No double convictions

sentencing sentencing

“My husband and brother-in-law are charged with attempted burglary and criminal conspiracy to commit burglary. If they are convicted, can they be punished separately for each of those charges? The lawyer told us that the charges merge?” -Gabriella

Well, Gabriella, the lawyer is essentially correct. Pennsylvania Statutes Title 18 Section 906 states that a person may not be convicted of more than one ‘incohate’ crime. An incohate crime is attempt, solicitation, or conspiracy. So technically, the charges do not merge for purposes of sentencing, since it is not possible to be convicted of both.

4 Comments on No double convictions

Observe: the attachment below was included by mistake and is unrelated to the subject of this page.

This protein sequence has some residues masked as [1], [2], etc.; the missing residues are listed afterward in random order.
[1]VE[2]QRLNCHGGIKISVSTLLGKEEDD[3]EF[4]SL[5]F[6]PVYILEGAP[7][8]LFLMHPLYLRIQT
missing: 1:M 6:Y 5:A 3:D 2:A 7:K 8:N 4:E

1. Brian J. Zeiger, Esquire // at 3:28 am // Reply

    I agree with Jay, but I would add that obviously, your brother and your dad could have different outcomes. Their cases do not merge with each other. So your dad and your brother don’t share a case, they each have their own and you may want to get them different lawyers.

  2. Perry Whitecage // at 8:22 pm // Reply

    Dear esteemed barristers:

    what is the statute of limitations for the theft and consumption of packaged snack cakes?

  3. The statute of limitations for theft offenses is five years. (Pennsylvania Code Title 42 Section 5552.) This is true whether or not the snack cakes are consumed.

  4. Brian J. Zeiger, Esquire // at 8:38 pm // Reply


    My dear friend Ted has a pseudonym, its Perry Whitecage. Think of it as a stage name. Ted is pulling our collective chains. He is a big fan of tastycakes but he doesn’t like chocolate.


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